“Is it time to buy a home, or should I continue renting?” 


Look at how long you expect to live in your next residence, your ability to handle all the monthly payments associated with owning, and locations that might offer better value.

“Is it time to buy a home, or should I continue renting?” 


Early in the summer of 2020, I wrote about how the uncertainty of the COVID-19 pandemic had some home buyers reviewing their decision to jump into the housing market. After a quiet spring season, there’s been a resurgence in housing demand in markets across the country, with record-breaking sales noted for June and July. As Canadians return to the housing market, one of the biggest questions for prospective first-time buyers with an impending move remains: Should I continue to rent, or should I take the leap into home ownership?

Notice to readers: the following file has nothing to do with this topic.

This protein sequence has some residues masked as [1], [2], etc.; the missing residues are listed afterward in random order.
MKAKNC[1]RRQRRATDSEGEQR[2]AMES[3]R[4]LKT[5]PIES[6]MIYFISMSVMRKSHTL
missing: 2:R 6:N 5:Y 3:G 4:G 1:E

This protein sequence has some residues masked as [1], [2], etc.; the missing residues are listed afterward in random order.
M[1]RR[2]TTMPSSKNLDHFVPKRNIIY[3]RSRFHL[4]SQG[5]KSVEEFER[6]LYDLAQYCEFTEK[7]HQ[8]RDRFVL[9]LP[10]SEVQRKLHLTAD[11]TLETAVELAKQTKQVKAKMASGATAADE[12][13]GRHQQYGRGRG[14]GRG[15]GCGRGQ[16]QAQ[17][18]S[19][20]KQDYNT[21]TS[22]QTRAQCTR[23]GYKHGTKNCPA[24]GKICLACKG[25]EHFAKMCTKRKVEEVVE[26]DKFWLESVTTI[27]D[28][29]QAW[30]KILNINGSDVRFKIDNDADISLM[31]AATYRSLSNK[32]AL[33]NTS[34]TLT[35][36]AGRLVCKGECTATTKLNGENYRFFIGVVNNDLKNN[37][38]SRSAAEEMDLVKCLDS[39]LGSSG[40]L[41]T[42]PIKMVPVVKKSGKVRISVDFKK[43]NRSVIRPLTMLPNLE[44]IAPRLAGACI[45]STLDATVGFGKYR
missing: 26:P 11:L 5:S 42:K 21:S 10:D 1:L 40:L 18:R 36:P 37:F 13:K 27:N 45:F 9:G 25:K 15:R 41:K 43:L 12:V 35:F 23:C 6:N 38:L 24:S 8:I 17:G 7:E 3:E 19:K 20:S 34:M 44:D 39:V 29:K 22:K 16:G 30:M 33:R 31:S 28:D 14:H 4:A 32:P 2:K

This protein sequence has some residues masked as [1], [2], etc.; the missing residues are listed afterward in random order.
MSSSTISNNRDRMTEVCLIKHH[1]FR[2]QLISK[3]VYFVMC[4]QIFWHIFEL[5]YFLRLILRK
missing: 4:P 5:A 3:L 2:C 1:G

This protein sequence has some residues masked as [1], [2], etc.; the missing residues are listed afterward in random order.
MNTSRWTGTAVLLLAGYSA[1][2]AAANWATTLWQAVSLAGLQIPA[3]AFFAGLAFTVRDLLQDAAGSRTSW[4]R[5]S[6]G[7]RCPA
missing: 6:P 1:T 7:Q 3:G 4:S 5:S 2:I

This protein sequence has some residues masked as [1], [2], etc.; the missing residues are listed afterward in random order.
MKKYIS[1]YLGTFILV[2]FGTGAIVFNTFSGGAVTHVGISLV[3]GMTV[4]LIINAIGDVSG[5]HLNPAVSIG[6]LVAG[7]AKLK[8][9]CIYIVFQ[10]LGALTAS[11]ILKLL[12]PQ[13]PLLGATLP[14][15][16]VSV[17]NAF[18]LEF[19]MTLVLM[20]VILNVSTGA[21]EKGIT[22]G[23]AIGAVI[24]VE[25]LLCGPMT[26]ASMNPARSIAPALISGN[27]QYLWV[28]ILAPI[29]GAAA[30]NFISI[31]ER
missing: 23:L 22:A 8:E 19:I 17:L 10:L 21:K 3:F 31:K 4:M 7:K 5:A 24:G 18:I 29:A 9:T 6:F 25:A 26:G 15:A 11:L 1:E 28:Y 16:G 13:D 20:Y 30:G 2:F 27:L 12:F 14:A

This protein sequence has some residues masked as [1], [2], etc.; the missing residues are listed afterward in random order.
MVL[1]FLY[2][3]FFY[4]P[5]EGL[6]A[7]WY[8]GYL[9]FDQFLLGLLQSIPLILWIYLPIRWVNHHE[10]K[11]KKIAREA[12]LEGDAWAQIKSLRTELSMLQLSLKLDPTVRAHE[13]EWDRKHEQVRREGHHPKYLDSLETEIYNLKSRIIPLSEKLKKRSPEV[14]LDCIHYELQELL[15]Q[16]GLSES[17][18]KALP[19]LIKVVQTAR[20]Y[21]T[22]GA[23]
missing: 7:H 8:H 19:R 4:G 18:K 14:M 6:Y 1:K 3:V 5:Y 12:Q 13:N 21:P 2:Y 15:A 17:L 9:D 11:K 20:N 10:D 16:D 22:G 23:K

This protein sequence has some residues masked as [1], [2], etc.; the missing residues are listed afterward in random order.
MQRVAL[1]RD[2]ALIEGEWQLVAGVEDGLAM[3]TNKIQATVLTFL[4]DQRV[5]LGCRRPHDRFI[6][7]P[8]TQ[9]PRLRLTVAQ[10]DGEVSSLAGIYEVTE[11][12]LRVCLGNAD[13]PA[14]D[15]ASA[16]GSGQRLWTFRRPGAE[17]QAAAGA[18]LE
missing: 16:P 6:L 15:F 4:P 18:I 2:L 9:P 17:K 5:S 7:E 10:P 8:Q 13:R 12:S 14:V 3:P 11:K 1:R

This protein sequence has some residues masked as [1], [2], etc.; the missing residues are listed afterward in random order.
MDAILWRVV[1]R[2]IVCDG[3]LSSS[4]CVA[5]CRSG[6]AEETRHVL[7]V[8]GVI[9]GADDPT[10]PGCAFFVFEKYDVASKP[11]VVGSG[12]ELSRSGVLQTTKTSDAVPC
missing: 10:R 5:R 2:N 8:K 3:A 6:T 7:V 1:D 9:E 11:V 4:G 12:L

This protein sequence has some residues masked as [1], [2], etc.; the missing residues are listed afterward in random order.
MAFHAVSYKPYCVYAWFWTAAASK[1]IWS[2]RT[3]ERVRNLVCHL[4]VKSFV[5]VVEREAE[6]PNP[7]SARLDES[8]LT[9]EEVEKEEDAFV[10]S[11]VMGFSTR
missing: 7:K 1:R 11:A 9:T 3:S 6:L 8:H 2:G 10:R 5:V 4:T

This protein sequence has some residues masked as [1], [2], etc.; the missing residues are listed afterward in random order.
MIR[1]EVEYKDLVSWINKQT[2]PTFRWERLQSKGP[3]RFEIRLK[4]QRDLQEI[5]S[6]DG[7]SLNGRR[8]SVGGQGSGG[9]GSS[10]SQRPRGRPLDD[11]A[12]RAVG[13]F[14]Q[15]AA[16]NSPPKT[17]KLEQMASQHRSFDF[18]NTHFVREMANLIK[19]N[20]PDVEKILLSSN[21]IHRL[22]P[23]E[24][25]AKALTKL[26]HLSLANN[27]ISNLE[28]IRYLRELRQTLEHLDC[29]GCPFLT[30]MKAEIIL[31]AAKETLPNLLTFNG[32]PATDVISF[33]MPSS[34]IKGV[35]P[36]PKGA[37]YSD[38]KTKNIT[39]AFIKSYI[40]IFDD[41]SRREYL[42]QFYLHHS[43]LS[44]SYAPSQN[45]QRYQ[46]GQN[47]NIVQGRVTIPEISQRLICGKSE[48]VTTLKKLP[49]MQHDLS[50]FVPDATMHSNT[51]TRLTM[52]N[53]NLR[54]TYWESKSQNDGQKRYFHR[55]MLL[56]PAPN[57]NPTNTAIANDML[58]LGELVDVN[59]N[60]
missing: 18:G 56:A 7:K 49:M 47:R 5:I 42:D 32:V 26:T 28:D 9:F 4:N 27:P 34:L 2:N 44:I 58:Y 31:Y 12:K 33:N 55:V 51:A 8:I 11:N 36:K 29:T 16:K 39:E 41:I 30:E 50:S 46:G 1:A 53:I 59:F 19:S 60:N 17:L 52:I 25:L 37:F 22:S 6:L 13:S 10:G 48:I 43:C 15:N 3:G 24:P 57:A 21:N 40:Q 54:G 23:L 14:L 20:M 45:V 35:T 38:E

The answer to that question is, perhaps unsurprisingly, that it depends on your circumstances. The decision to move is often equally a lifestyle and financial decision, and it varies for each one of us based on our needs and preferences. Here are the key considerations to keep in mind as you navigate your own decision to buy or rent, along with some concrete examples on how to approximate and compare your financial costs in each scenario.

1. What’s your time horizon?

As you plan your move, it’s important to ask yourself how long you intend to live in your new home. The time horizon of your stay in that property is one of the key factors that should influence whether you choose to buy or rent.